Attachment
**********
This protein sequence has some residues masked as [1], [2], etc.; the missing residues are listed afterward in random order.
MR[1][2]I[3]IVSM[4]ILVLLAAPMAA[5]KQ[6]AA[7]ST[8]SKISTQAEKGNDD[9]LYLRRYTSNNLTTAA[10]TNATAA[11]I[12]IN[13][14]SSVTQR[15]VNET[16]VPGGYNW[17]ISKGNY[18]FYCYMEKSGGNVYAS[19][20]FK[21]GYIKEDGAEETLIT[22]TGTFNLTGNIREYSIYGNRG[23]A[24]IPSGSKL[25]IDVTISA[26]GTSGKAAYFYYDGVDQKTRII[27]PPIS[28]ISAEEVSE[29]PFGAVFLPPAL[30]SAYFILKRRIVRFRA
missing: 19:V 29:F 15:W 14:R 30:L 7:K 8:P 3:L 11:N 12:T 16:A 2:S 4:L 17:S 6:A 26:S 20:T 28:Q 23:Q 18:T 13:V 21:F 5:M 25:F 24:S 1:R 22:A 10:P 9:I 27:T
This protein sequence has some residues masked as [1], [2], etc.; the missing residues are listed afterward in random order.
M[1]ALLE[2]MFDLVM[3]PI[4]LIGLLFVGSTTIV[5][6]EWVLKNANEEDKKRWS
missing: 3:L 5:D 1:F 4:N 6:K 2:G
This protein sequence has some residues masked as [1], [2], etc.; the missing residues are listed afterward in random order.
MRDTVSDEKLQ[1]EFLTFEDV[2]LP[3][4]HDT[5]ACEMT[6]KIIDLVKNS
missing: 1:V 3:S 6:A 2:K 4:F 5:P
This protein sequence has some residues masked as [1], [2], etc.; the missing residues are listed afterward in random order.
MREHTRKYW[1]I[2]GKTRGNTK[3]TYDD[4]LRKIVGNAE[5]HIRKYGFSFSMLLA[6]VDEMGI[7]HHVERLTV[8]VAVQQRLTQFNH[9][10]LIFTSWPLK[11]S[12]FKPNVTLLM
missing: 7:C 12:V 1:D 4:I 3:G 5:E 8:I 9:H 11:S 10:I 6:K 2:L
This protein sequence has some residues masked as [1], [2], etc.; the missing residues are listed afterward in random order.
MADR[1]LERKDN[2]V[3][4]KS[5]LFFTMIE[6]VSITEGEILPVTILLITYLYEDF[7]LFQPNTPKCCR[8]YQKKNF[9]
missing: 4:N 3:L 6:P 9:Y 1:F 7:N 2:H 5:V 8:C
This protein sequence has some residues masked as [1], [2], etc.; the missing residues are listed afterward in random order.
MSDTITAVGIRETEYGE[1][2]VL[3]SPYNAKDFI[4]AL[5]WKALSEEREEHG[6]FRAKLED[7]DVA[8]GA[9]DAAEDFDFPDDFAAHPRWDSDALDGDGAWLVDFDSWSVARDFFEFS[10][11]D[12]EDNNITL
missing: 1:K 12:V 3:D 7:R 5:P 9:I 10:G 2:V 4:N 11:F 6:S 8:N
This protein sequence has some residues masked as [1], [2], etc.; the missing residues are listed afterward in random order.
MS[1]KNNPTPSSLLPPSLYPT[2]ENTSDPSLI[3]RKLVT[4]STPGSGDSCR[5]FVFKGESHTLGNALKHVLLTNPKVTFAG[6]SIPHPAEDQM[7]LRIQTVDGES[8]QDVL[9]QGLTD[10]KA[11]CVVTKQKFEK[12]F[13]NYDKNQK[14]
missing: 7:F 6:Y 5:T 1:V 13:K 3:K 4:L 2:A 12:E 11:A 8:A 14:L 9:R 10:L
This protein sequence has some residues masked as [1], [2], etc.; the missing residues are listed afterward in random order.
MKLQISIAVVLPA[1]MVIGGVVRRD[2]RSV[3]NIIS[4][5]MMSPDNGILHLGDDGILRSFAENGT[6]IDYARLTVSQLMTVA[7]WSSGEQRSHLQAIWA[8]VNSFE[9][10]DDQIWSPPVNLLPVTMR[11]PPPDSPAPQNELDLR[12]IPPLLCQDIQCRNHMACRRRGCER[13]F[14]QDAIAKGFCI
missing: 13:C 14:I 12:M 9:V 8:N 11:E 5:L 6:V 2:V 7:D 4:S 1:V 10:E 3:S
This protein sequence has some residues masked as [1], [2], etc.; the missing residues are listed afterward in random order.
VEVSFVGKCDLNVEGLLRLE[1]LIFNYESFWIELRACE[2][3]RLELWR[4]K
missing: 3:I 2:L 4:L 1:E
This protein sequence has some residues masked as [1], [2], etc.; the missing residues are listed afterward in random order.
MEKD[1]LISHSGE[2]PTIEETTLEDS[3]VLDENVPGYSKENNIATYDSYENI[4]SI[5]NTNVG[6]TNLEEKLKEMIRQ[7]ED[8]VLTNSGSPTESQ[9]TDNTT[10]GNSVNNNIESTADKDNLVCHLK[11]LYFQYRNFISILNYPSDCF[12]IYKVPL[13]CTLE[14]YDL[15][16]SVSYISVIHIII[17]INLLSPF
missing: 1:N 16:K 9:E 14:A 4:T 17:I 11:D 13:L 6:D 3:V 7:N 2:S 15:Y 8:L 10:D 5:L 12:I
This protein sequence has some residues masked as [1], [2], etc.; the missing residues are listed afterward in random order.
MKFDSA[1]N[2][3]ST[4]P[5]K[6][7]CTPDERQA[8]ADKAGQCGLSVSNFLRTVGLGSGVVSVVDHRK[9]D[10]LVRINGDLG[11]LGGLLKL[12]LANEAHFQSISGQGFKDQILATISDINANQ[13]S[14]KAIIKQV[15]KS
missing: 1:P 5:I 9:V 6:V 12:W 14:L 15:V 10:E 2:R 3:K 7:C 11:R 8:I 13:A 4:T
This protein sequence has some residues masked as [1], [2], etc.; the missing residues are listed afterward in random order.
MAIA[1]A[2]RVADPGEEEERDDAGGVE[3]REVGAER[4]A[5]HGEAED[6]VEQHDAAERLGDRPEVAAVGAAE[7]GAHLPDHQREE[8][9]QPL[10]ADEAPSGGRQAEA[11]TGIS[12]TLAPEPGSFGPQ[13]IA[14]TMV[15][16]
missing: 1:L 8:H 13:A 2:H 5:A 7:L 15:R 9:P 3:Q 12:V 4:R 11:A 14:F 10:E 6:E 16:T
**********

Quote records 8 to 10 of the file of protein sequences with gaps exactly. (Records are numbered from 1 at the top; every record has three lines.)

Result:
This protein sequence has some residues masked as [1], [2], etc.; the missing residues are listed afterward in random order.
MKLQISIAVVLPA[1]MVIGGVVRRD[2]RSV[3]NIIS[4][5]MMSPDNGILHLGDDGILRSFAENGT[6]IDYARLTVSQLMTVA[7]WSSGEQRSHLQAIWA[8]VNSFE[9][10]DDQIWSPPVNLLPVTMR[11]PPPDSPAPQNELDLR[12]IPPLLCQDIQCRNHMACRRRGCER[13]F[14]QDAIAKGFCI
missing: 13:C 14:I 12:M 9:V 8:N 11:E 5:L 6:V 2:V 7:D 4:S 1:V 10:E 3:S
This protein sequence has some residues masked as [1], [2], etc.; the missing residues are listed afterward in random order.
VEVSFVGKCDLNVEGLLRLE[1]LIFNYESFWIELRACE[2][3]RLELWR[4]K
missing: 3:I 2:L 4:L 1:E
This protein sequence has some residues masked as [1], [2], etc.; the missing residues are listed afterward in random order.
MEKD[1]LISHSGE[2]PTIEETTLEDS[3]VLDENVPGYSKENNIATYDSYENI[4]SI[5]NTNVG[6]TNLEEKLKEMIRQ[7]ED[8]VLTNSGSPTESQ[9]TDNTT[10]GNSVNNNIESTADKDNLVCHLK[11]LYFQYRNFISILNYPSDCF[12]IYKVPL[13]CTLE[14]YDL[15][16]SVSYISVIHIII[17]INLLSPF
missing: 1:N 16:K 9:E 14:A 4:T 17:I 11:D 13:L 6:D 3:V 7:N 2:S 15:Y 8:L 10:D 5:L 12:I